Nehemiah the Leader

God willing, I’m finishing a sermon series on Nehemiah tomorrow morning. The following is from Warren Wiersbe summarizing the leadership qualities of Nehemiah.

1. He knew he was called of God

Before you quickly move into a place of ministry, be sure God has called you and equipped you for the job. You may not think you can do it, and others may have their doubts; but if God calls you, have no fear: He will see you through.

2. He depended on prayer

The Book of Nehemiah starts and ends with prayer. And in between, Nehemiah oftens sends up quick prayers to heaven and asks for God’s help. “Do not pray for tasks equal to your powers,” said Phillips Brooks. “Pray for powers equal to your tasks.” One mark of true spiritual leaders is their honest acknowledgment of their own inadequacy and their humble trust in the power of God.

3. He had vision and saw the greatness of the work

No matter what God has called you to do, it’s a great work because it’s part of the building of His church; and that’s the greatest work in the world. If you lose the greatness of a vision, you will begin to cut corners in your work, stop making sacrifices, and start looking for something else to challenge you. Nehemiah realized that what he was doing was far bigger than simply repairing gates and rebuilding walls. He was serving the Lord God of heaven and getting the holy city ready for the coming of the Messiah!

4. He submitted to authority

The call of God is not an invitation to become independent and ignore authority. Nehemiah respected the king and submitted his plans to him for his approval before he went to Jerusalem. Even more, Nehemiah submitted to the authority of the Word of God. He invited Ezra to teach the Law to the people so that they too would obey the will of God. It is a basic rule of life that those who exercise authority must themselves be under authority. Nehemiah was a man who was dependable because he was accountable.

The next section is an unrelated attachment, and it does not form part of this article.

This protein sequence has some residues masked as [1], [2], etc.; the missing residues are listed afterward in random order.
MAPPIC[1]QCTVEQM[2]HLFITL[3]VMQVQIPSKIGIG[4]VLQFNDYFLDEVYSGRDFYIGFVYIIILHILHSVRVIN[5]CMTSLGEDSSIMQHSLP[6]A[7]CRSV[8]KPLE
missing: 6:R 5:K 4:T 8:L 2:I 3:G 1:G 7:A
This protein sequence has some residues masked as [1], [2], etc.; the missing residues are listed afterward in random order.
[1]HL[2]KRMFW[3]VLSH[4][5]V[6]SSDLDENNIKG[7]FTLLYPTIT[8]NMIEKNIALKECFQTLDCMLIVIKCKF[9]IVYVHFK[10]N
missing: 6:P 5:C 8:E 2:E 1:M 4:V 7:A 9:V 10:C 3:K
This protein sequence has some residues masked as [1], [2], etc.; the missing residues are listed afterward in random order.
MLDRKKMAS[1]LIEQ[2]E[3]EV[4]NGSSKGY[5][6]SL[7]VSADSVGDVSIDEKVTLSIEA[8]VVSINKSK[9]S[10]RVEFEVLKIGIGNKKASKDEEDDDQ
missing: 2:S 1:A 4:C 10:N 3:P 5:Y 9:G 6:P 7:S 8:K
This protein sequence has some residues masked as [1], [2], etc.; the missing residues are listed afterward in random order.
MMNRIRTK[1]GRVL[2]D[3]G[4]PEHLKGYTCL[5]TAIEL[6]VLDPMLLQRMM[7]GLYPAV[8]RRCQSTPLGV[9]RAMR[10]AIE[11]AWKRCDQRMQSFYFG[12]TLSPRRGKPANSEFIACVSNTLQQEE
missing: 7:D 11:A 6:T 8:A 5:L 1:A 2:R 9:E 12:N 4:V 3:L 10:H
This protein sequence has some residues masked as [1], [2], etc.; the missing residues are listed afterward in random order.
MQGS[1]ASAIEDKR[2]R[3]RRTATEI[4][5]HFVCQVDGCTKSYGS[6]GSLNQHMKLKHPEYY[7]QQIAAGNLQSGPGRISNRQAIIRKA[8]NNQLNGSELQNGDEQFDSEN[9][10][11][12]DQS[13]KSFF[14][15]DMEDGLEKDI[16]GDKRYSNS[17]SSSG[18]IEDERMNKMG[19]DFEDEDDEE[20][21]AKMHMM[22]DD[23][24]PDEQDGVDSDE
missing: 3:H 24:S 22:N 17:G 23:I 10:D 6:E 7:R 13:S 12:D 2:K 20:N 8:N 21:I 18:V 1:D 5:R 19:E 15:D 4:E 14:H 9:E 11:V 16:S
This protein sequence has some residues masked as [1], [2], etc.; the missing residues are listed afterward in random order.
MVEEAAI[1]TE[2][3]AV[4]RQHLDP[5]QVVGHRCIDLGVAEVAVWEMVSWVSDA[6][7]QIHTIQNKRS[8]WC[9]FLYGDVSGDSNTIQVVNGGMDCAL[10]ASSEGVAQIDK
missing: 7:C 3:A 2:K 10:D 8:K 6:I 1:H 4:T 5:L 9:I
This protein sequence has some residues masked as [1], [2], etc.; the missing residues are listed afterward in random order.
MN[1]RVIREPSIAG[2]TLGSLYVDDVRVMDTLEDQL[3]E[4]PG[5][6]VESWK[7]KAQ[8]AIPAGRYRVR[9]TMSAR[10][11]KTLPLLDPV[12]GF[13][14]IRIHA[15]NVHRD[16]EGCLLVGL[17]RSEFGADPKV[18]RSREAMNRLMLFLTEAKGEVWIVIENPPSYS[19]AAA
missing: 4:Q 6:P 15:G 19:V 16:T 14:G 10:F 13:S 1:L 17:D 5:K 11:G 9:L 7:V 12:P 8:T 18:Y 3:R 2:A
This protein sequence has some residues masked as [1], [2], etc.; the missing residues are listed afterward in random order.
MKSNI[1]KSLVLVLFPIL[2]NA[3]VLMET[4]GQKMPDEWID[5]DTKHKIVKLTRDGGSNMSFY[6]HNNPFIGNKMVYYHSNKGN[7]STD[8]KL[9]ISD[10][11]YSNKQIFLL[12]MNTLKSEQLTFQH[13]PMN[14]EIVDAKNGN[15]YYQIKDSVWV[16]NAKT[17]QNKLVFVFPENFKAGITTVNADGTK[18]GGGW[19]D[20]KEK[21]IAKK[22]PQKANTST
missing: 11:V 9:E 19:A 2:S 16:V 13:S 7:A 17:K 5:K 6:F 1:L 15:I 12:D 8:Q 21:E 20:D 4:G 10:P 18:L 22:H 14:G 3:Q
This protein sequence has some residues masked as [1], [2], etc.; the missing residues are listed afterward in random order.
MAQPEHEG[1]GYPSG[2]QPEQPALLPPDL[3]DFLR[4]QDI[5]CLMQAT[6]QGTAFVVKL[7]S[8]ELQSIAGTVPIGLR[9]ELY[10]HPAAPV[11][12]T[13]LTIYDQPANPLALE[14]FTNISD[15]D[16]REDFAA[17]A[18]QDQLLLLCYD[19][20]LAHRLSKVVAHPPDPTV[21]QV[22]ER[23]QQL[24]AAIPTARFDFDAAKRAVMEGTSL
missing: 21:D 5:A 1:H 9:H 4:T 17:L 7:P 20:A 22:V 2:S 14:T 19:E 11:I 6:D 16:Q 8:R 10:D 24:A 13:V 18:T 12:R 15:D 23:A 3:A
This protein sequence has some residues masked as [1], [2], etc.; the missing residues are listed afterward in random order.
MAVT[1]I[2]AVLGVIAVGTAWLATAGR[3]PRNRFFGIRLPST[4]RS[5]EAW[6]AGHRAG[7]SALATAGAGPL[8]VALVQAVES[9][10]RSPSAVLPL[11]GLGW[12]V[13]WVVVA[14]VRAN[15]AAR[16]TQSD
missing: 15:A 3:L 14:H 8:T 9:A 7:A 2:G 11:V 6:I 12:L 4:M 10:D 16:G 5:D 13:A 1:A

5. He was organized in his work

He planned his work and worked his plan, and God blessed him.

6. He was able to discern the tactics of the enemy

7. He worked hard

This is what Charles Spurgeon said to the ministerial students at his Pastors’ College in London: “Do not be afraid of hard work for Christ; a terrible reckoning awaits those who have an easy time in the ministry, but a great reward is in reserve for those who endure all things for the elect’s sake. You will not regret your poverty when Christ cometh and calleth His own servants to Him. It will be a sweet thing to have died at your post, not turning aside for wealth, or running from Dan to Beersheba to obtain a better salary, but stopping where your Lord bade you hold the fort” (An All Round Ministry, p. 197).

8. He lived an exemplary life

You have nothing to hide and nothing to fear. It is when people start to lead a double life that they get into trouble, for nobody can serve two masters. Hypocrisy leads to further deception, until the deceivers get caught in their own traps.

9. He sought to glorify God alone

I fear that the church today suffers from having too many celebrities and not enough servants. The praise too often goes to the workers and not to the Lord. Particularly at some religious conventions, there is so much praise given to men that the Lord is left out of the picture completely.

10. He had courage

There is no place for timidity in leadership. Once you know what God wants you to do, you must have the courage to step out and do it. You must be willing to take some risks and occasionally make some mistakes. You must be able to take criticism, be misunderstood, and even be slandered, without giving up.

11. He enlisted others to work

True leaders don’t try to do everything themselves. They not only enlist others, but they also create the kind of climate that enables others to become leaders as well. Real leaders aren’t afraid to surround themselves with people who can do some things better than they can. Leaders don’t feel intimidated by the excellence of others; in fact, they encourage it. Their job is to challenge others to do their best and help get the job done.

12. He was determined

Nehemiah was determined because the work he was doing was a great work and he was serving a great God. He was determined because the city was in great reproach, and he wanted it to bring great glory to God. He was determined because he was part of a great plan that God had for the world as He worked through the Jewish nation.

So, the next time you feel like quitting, remember Nehemiah and stay on the job until the work is finished to the glory of God.

Excerpted from:
Warren W. Wiersbe, Be Determined (Wheaton, Ill.: Victor Books, 1996), 148–159.

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